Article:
Tirana’s population and high-rise buildings have multiplied, but in the last three decades no new libraries have been built in the city.
Out of 8 public libraries, also known as neighborhood libraries, 4 of them have been reconstructed by the municipality in the last three years, whereas 3 others are in the process of being reconstructed.
Not every administrative unit within the municipality’s territory is equipped with its own library.
For example, in 3 of Tirana’s administrative units (number 1,3, and 5) that include 182 thousand inhabitants, there are no public libraries.
ABC Tirana Club, a local student center, recently conducted a survey and analysis of the capital’s libraries and their performance. It found several issues, including the lack of online information and communication, the lack of regular acquisitions and the acquisition of books that attract readership, and the lack of physical or virtual registries that patrons can use to view the titles available. Additionally, electronic devices available for use are either out of function or entirely inexistent. Issues with the heating, cooling, and lighting systems often make reading rooms uncomfortable for patrons. More qualified personnel, and maintenance staff, is needed.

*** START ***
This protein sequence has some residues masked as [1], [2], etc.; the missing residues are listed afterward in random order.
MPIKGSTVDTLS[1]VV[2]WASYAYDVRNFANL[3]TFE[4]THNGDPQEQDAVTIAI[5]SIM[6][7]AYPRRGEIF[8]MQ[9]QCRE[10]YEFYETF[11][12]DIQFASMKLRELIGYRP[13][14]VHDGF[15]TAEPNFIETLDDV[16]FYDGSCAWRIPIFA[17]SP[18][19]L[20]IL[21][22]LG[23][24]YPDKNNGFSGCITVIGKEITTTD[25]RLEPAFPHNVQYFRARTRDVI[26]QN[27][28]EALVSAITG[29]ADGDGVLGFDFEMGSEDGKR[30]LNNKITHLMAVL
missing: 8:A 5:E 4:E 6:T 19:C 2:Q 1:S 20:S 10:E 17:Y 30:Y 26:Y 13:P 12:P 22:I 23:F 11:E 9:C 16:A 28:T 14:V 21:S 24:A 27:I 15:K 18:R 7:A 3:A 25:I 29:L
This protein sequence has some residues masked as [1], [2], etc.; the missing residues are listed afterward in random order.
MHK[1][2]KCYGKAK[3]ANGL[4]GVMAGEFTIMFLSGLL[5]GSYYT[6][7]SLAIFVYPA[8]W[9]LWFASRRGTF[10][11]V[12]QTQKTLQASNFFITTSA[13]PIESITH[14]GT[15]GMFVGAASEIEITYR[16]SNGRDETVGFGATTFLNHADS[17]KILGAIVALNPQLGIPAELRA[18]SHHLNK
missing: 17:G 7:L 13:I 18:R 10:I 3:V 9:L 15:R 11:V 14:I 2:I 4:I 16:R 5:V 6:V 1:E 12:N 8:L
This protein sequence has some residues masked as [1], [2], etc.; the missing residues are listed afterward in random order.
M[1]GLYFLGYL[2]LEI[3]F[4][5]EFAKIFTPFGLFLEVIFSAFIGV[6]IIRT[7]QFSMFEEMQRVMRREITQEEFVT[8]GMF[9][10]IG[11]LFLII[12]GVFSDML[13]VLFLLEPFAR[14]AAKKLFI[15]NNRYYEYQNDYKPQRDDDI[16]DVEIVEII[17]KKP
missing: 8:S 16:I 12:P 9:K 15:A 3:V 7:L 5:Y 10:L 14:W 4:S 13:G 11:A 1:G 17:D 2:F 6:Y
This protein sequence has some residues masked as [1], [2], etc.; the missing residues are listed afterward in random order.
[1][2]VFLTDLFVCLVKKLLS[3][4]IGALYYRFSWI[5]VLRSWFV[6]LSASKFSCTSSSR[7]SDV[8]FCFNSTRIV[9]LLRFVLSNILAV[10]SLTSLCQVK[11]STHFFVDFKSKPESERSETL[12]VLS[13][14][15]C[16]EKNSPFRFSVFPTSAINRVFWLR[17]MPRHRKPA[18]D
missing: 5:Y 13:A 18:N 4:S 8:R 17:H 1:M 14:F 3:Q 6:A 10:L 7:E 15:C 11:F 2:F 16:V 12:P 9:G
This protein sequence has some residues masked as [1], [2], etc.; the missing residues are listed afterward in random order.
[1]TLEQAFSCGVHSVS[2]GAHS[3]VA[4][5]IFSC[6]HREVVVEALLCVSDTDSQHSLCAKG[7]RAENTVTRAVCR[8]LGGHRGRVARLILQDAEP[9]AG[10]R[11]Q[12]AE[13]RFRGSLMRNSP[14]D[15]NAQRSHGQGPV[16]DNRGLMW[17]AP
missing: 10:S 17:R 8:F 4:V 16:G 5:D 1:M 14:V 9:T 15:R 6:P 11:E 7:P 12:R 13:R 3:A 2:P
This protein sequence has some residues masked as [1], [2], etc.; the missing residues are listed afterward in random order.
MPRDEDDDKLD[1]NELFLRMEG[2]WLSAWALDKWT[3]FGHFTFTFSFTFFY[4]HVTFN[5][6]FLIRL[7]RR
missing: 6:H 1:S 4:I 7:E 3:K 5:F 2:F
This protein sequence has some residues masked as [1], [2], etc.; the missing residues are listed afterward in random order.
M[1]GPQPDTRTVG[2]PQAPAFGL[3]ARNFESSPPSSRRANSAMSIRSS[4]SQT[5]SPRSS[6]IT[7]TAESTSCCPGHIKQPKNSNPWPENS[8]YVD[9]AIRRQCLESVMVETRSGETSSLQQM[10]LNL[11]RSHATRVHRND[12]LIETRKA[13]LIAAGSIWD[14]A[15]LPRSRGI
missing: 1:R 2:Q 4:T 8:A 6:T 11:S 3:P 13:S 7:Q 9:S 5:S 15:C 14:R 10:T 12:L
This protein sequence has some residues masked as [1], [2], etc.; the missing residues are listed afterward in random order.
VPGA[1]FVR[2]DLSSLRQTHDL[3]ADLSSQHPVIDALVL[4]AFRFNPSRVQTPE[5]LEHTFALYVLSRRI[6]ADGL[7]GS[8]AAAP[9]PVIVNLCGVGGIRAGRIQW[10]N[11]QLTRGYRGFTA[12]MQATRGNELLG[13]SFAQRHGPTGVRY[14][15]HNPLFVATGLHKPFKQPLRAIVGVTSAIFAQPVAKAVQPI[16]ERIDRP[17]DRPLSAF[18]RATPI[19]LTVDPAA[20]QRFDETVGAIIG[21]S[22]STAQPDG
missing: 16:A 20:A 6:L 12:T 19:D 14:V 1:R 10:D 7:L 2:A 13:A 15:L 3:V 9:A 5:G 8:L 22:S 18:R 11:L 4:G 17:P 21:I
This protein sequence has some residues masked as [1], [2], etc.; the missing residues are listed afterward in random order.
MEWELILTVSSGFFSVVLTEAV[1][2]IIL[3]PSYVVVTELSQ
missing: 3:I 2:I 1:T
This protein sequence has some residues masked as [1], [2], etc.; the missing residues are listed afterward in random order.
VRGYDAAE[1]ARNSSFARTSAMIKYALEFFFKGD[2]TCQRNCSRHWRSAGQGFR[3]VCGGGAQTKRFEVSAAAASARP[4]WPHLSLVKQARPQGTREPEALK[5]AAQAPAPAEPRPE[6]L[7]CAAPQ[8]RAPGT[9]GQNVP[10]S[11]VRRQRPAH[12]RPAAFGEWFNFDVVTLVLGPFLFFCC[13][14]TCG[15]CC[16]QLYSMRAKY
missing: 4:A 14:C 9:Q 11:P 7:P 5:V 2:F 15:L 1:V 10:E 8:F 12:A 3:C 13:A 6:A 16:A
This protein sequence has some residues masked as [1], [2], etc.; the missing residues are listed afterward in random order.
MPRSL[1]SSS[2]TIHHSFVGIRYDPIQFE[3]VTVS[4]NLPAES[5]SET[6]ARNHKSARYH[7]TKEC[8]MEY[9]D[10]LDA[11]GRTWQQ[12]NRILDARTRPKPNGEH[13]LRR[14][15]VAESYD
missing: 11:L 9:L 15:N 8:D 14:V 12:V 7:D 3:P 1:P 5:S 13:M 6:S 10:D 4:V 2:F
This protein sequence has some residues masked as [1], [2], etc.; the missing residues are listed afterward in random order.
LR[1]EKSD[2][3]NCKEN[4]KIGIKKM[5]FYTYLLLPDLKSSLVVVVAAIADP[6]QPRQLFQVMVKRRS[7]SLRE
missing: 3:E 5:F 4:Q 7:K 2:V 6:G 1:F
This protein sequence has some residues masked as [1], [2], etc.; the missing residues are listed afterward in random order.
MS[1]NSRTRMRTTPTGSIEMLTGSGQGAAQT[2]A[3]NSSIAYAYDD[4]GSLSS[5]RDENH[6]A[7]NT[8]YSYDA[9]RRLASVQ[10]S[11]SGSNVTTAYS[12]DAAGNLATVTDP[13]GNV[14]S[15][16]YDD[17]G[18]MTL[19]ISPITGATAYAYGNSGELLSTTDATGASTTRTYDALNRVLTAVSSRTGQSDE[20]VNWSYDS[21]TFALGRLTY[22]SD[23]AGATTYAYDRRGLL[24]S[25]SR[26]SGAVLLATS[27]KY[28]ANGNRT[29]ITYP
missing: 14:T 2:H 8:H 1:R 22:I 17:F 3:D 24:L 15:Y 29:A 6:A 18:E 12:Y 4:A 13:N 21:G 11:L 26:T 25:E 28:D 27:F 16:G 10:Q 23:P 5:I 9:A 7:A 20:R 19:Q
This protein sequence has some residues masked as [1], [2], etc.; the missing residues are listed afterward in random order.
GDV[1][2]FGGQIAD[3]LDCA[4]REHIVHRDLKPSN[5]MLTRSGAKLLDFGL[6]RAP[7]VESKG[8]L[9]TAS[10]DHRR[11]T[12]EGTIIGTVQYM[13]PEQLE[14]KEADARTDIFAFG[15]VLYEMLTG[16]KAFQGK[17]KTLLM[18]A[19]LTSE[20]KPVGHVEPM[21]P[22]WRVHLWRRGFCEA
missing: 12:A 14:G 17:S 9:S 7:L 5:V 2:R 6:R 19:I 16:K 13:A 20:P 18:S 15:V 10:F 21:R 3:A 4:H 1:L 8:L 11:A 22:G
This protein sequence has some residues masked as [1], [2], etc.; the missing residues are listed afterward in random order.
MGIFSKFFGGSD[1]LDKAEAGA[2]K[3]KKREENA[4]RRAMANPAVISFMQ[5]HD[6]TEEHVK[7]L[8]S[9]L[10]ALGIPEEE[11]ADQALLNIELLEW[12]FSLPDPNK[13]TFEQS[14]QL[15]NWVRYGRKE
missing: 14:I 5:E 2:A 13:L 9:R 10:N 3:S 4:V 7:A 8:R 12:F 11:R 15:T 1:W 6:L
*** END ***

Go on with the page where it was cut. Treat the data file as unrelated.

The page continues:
During 2017-2019, the Tirana municipality invested approximately €188,000 for the reconstruction of 7 libraries.
However, ABC Tirana Club reports that “the investment made for their modernization is insufficient,” and that “libraries’ floor space is limited to about 65-90 square meters, the same space as a residential apartment.”
With no virtual services, they seem even smaller in the face of increasing demand on the part of citizens, especially students, the survey’s authors claim. They are convinced that Albania’s 100-years-old capital needs new libraries.
The Tirana municipality administration, alongside the Municipal Council, must pay increased attention and increase funding for neighborhood libraries.
The existing ones must meet citizens’ demands, rise to meet technological development trends and the wide-scale spread of internet use, and offer as many virtual and online services as possible, ABC Tirana Club activists said.
Discussion sessions with interest groups, as well as a information and awareness campaign, will take place within the framework of the student project titled “My Neighborhood Library,” supported by Lëviz Albania and funded by the Swiss Agency for Development and Cooperation (SDC).